1. Looking back, what were your expectations from India’s Daughter before it was released?And when it was released, and subsequently banned in India, what did you expect to happen next?
I was very clear from the outset that this was to be a campaigning film, a film that called for change in the spirit of the call for change of the Indian men and women who had protested with such courage and commitment in response to Jyoti Singh’s rape and murder. So my expectation and indeed hope was that the film would help transform individuals and amplify the conversation about the urgent and I believe rather neglected issue of violence against women and girls. When it was released, my expectation was that the 7 countries who had been persuaded to broadcast the film simultaneously on International Women’s Day would inspire other countries to join hands over this global issue which affects every country in the world. The ban of course cut across any such possibly and hijacked the attention, while also increasing the appetite of people across the world to see the film. After the ban, I genuinely expected that the enlightened Indians who had displayed so much fervor for justice, safety, freedom and truth in the protests, would protest the ban and demand that the government lift it. Here I was deeply disappointed. Not only has there been a complete cloak of silence about the ban, and an apathy even in the face of it being o clear that the ban brings shame on India and is a blot and a stain on the spirit of the protests, but I even discovered that certain so-called feminists in India had called for the ban. It will be a very long time before I recover from that sense of betrayal.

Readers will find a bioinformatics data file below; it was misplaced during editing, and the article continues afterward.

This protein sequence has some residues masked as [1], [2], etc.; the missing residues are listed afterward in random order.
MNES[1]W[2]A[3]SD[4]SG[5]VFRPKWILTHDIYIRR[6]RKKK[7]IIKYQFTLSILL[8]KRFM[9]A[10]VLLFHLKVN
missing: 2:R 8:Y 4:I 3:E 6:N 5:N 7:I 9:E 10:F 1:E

2. How did you come about the name of the film? Is it a way of projectingJyoti Singhas a representative of India’s daughters? Or is it a way of envisioning her as a martyr for the Indian women, the redeeming spirit?
In fact I came about naming the film “India’s Daughter” in the most mundane and simple way. I wanted the film to be a tribute to her and having her present in the title was one further way of doing that. It wasn’t open to me to call her by her real name without changing the title for the Indian version, so I had to choose between the 3 pseudonyms the Indian media had given her: “Damini”, “Nirbhaya” and “India’s Daughter”. Since the film was always to be a global campaigning film aimed at global audiences, the English name was the most obvious one to go with. The word ‘daughter’ has caused much hysteria amongst the so-called ‘feminists’, which I find simply pathetic. They didn’t utter one word of criticism (at least not vociferously so) at the Media calling her “Inida’s Daughter”, nor raise a word against an Indian filmmaker who made a film called “Daughters of Mother India”… But their scorn was reserved for a ‘gorri’. This is pretty see –through discrimination as to their selective hearing. Also I do wish they wouldn’t spend time and energy on semantics and distracting from the issue when the issue is so pressing and of such monstrous propertions.
3. You are well known for India’s Daughter but the two feature films you did, East is East and West is West, shows your unwavering commitment to the Indian subcontinent, serving as a bridge between the East and the West. From where does this inspiration come from? Were there specific books or writers who had inspired you? What kind of relationship do you think East and West shares, and how can this be improved?